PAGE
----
What is the meaning of the spoked wheel in the flag of India?
When India's National flag was adopted in the Constituent Assembly, the then Vice President Dr. S. Radhakrishnan explained the meaning of the spoked wheel that featured in the centre of the flag as follows:
"The Ashoka Wheel in the center of the white is the wheel of the law of dharma. Truth or satya, dharma or virtue ought to be the controlling principles of those who work under this flag. Again, the wheel denotes motion. There is death in stagnation. There is life in movement. India should no more resist change; it must move and go forward. The wheel represents the dynamism of a peaceful change."
This seems a modified version of the ancient concept of wheel, to suit the needs of a newly liberated nation that decided to uphold secularism. However, the wheel as used by Emperor Asoka was related to Buddhism, but throughout the history of Buddhism, the shape of the wheel and its meaning had been changing. One can come across wheels, which are referred as Dharma Chakra (wheel of law of universe), with varying number of spokes. Wheels with four, eight, ten, twelve and twenty-four spokes were used. The early Dharma Wheels are seen with many spokes. It seems at that time number of spoke had no specific meaning and the wheel just represent a chariot wheel which symbolized Buddhist concept of endless cycle of birth and rebirth.
Later versions of Dharma Wheel consist of four or eight spokes and given specific meanings to the spokes. As an example, in the case of eight-spoked wheel, the spokes represent the eightfold path leading to enlightenment. The paths are:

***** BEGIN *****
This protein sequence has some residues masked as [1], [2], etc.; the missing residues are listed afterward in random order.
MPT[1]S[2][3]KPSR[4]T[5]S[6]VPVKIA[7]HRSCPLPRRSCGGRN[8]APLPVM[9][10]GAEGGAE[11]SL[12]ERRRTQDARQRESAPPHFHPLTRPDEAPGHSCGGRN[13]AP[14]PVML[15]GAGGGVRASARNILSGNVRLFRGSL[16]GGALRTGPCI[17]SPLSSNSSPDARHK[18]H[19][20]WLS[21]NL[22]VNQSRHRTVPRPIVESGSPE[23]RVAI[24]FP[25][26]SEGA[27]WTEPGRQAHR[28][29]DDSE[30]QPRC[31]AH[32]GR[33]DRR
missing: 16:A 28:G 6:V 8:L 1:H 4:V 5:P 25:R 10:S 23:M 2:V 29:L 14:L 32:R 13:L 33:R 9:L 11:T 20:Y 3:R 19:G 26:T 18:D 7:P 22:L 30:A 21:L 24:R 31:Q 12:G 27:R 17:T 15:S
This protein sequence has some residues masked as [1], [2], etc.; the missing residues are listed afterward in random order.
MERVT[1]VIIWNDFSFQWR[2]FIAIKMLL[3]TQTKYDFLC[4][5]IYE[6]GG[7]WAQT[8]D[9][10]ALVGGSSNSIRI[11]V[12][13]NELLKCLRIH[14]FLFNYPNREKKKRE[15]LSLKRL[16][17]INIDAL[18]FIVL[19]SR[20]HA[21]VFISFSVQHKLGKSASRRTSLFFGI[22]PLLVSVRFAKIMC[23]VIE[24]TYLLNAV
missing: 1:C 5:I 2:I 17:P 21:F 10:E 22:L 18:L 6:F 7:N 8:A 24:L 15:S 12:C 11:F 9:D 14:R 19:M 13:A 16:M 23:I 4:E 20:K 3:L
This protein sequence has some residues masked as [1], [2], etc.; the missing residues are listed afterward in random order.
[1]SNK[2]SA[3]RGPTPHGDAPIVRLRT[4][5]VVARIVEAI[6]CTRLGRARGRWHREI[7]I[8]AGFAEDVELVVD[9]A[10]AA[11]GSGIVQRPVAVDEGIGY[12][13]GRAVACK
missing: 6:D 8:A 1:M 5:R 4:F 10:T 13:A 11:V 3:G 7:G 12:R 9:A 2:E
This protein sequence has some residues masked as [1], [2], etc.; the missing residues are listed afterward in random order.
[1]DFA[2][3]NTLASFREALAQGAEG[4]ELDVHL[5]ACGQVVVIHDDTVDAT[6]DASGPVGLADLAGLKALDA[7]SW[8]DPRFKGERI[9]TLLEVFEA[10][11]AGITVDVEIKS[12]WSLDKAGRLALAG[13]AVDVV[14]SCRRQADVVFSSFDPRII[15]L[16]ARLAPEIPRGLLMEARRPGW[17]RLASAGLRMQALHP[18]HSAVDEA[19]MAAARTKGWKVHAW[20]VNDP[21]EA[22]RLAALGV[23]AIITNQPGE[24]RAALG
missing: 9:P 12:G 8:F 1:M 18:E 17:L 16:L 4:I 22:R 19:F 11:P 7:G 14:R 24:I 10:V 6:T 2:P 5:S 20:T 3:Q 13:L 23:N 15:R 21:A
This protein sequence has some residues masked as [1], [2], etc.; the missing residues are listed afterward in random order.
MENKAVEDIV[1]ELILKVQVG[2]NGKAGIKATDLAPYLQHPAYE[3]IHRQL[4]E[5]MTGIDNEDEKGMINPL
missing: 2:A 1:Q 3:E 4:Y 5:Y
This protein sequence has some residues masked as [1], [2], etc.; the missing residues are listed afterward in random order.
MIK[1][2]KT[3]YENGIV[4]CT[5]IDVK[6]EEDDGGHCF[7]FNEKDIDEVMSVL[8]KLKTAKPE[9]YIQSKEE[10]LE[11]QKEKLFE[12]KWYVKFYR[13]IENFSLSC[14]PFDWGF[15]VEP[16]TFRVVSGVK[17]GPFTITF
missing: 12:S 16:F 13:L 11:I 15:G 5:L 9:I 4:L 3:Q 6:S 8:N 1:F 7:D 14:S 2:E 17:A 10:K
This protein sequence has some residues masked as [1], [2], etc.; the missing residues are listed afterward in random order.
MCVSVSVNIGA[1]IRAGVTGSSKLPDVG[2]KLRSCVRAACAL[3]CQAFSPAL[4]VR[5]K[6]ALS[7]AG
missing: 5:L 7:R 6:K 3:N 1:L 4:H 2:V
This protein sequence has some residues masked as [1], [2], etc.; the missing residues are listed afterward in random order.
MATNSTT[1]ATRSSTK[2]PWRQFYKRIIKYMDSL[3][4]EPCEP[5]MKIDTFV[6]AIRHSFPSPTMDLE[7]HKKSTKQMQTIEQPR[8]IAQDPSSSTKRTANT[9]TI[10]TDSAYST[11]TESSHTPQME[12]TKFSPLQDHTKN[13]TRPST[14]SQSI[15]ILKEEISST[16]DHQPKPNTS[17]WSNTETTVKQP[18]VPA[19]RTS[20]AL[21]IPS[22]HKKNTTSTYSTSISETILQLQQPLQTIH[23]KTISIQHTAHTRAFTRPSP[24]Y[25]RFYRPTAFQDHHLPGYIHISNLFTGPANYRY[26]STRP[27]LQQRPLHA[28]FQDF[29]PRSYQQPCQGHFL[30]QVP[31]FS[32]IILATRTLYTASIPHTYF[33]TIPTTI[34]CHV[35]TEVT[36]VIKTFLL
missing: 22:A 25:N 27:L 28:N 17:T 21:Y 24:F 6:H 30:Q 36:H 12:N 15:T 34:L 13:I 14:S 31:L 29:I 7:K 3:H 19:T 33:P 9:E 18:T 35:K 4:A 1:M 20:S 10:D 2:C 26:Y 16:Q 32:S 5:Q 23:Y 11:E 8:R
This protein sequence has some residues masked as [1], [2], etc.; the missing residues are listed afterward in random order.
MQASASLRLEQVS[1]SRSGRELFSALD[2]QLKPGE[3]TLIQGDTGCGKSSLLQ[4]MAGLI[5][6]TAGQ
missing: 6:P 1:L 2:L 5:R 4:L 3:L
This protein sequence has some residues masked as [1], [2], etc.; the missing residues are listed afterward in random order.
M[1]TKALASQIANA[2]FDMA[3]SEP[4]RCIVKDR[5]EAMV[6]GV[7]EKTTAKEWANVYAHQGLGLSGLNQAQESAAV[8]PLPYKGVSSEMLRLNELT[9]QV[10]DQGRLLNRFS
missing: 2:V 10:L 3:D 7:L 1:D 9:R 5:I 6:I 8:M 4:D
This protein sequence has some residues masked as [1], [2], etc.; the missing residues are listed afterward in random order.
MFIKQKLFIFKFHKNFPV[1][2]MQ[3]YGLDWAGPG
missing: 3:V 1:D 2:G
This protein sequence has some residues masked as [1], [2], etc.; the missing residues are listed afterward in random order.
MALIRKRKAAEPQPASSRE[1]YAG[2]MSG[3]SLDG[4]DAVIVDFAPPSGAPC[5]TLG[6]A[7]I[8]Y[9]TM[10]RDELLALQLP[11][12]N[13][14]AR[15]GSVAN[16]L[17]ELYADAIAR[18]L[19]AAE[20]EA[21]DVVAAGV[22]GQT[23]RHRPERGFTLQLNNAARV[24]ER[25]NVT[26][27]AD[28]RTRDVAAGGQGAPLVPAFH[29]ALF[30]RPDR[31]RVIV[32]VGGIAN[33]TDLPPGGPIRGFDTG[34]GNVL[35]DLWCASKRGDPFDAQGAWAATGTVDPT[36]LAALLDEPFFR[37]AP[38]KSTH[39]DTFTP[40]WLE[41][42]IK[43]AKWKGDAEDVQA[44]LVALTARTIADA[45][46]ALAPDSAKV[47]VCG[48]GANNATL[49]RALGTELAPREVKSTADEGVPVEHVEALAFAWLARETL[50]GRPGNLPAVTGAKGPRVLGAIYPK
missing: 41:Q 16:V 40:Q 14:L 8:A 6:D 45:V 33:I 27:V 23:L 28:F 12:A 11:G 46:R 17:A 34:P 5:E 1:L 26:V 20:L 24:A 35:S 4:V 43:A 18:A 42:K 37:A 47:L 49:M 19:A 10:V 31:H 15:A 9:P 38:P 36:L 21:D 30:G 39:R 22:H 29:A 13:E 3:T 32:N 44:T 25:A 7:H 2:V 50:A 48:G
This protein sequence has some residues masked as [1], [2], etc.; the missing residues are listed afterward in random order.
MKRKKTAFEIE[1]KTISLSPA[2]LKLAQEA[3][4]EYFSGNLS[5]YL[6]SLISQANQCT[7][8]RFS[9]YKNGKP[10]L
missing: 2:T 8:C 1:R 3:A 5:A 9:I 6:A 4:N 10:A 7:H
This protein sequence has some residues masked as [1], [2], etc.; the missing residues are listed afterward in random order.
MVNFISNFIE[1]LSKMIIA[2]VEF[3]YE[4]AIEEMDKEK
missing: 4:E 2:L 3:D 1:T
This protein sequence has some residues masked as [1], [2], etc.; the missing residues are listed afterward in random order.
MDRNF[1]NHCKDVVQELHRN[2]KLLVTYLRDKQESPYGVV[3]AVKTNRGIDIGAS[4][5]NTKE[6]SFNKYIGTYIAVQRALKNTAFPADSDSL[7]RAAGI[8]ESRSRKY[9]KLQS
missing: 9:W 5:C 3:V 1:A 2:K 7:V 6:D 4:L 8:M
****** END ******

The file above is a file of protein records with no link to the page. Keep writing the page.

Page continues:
- Right faith,
- Right intention,
- Right speech,
- Right action,
- Right livelihood,
- Right endeavor,
- Right mindfulness, and
- Right meditation.
Why Indian Flag Needed a Wheel
The flag of Indian National Congress that provided the leadership for the independent struggle was similar to the present Indian flag, but it had a spinning wheel at the centre. Spinning wheel was one of the symbols of freedom struggle and was very closer to the heart of Mahatma Gandhi who was regarded as the father of independent India. Originally, it was decided to adopt the same flag as the national flag.
During the discussion in the Constituent Assembly, non-Congress members objected to the proposal to adopt the existing tri-colour flag with the emblem of the spinning wheel, as it was a flag of a particular political party. As a compromise, the tri colour was retained and the spinning wheel was replaced by the 24-spoked wheel. It was reported that Gandhi was not very happy about the decision. 8-spoked wheel also was suggested initially to replace the spinning wheel, but it was not accepted. Probably it was thought the 24-spoked wheel could find more common grounds, with other religious concepts, than 8-spoked wheel.
Wheel and Non-Buddhist Concepts
It is said that the worship of the chakra as representing the supreme ideals underlying the cosmic manifestation on the one hand and of the individual life on the other has been a part of Indian tradition from the most ancient times.
In the Hindu texts too speak about cosmic wheel and the concept of the cycle of birth and rebirth also is not alien to the Hindu philosophy.
Know More about Indian Flag.
- Cultural Politics of the National Flag
There are certain moments in the cultural and political life of a nation when the national flag comes into prominence. In the cultural and political semiotics of nationhood, the National Flag is bound to occupy an increasingly important place.
- National Flag in All India Congress Committee (AICC) Web Site
The evolution of the Indian National Flag reflects the political developments in the country during the 20th century. The various political trends, communal tensions, waves of enthusiasm can all be seen in the people’s attitude to the flag.
- Dharmacakra - From Wikipedia
The Dharmacakra symbol has the form of a wheel with eight or more spokes (sometimes 24 spokes representing the solar cycle). It is one of the oldest Hindu and Buddhist symbols, found in Indian art from the Vedic time and the time of the Buddhist king
- India: Historical Flags
In Anand Bhawan, the home of the Nehru's, in Allahabad, U.P., there is an annex to the main building. On the wall of this annex there is a fairly small information board, telling visitors about the evolution of the Indian national flag